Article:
Ella Harper’s existence was full of highs and lows on and off the stage. She married Robert L. Savely, a teacher who subsequently worked as a bookkeeper for a business that sold photo supplies in 1905. In 1906, the pair gave birth to a daughter named Mabel Evans Savely, but tragedy struck when the infant died only six months later.

In the late 1900s, Ella and Robert emigrated to Nashville and settled with Ella’s mother on Joseph Avenue. When they acquired Jewel Savely as a baby in 1918, their happiness was short-lived once more, as Jewel died within three months.

Ella was identified as having colon cancer and passed away on December 19, 1921, at her residence in Nashville, as if these losses weren’t difficult enough to endure. On her death certificate, which noted that she was interred in Spring Hill Cemetery, her husband was named as the informant.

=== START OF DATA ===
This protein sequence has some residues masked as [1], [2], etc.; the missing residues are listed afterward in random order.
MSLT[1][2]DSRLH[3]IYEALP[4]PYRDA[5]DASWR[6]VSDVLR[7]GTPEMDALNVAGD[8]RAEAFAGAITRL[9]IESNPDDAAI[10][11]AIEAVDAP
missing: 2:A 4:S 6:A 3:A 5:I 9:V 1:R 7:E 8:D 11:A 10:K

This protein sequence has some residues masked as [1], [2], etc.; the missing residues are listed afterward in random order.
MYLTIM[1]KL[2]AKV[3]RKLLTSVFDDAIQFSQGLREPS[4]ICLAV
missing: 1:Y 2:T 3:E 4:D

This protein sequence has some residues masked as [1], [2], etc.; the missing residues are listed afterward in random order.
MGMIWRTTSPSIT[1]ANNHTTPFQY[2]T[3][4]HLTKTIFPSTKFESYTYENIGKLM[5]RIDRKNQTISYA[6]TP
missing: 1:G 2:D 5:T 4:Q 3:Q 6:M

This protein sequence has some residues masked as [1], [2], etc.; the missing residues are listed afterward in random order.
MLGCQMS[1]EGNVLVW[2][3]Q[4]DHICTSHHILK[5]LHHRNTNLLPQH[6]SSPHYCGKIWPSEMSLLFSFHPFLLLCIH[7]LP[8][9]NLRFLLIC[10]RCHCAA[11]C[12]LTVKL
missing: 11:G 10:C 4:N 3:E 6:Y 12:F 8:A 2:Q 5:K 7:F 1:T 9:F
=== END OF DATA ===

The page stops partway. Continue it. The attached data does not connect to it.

Despite her difficulties, Ella Harper’s reputation as the “Camel Girl” endures due to her fortitude and fortitude under pressure.

Ella was a strong and determined woman who refused to let her physical differences characterize her, even though her life wasn’t without difficulties. She accepted and benefited from her distinctive appearance, establishing a lucrative profession as a performer and entertainer. Today, she is recognized as a trailblazer for defying social norms and paving the way for others to follow in her path.

The grave of Ella Harper is in the Spring Hill Cemetery, across Gallatin Pike from the Nashville National Cemetery. Although it has only had a burial home since the 1990s, it has existed since the early 1800s. Ella is interred in the Harper Family Plot in Section B of the cemetery’s ancient historic section. Minerva, Ella’s mother, died in 1924.